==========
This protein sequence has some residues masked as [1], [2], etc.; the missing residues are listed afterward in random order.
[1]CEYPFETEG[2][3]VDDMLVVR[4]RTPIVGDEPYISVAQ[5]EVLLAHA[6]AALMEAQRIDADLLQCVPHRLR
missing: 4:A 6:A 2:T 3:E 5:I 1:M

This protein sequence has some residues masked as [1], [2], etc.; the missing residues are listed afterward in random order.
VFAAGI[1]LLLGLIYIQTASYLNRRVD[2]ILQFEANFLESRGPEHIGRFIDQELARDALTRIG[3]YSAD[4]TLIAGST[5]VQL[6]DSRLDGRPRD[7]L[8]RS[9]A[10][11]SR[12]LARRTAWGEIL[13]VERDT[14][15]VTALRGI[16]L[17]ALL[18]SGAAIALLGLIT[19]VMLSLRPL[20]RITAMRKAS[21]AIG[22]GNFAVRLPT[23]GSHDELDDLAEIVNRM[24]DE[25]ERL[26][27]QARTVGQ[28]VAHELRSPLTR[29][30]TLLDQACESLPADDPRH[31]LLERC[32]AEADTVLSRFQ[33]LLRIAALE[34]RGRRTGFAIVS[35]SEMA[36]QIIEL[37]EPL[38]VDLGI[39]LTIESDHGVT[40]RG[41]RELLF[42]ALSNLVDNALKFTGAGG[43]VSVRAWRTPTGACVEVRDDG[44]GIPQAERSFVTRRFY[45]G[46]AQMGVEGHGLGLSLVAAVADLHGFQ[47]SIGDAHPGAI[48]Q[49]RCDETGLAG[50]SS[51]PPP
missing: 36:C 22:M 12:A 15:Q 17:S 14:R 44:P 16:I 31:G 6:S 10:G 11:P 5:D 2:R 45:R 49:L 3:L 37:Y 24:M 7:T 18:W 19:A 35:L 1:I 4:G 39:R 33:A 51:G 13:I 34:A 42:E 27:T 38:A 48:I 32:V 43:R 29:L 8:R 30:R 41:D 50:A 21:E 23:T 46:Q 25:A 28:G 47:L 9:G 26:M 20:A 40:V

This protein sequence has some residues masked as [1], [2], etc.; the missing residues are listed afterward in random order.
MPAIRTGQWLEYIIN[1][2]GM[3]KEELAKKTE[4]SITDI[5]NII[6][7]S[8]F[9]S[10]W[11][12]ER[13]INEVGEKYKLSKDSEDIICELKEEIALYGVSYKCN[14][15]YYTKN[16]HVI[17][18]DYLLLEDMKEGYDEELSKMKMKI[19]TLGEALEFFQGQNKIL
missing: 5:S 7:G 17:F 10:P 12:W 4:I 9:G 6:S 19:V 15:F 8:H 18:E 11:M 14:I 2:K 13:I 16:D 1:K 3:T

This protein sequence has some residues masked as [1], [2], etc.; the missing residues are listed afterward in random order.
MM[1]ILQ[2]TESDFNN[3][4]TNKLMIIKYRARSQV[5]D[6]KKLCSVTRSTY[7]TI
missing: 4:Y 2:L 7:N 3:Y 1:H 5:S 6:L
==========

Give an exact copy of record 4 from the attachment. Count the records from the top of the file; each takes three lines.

This protein sequence has some residues masked as [1], [2], etc.; the missing residues are listed afterward in random order.
MM[1]ILQ[2]TESDFNN[3][4]TNKLMIIKYRARSQV[5]D[6]KKLCSVTRSTY[7]TI
missing: 4:Y 2:L 7:N 3:Y 1:H 5:S 6:L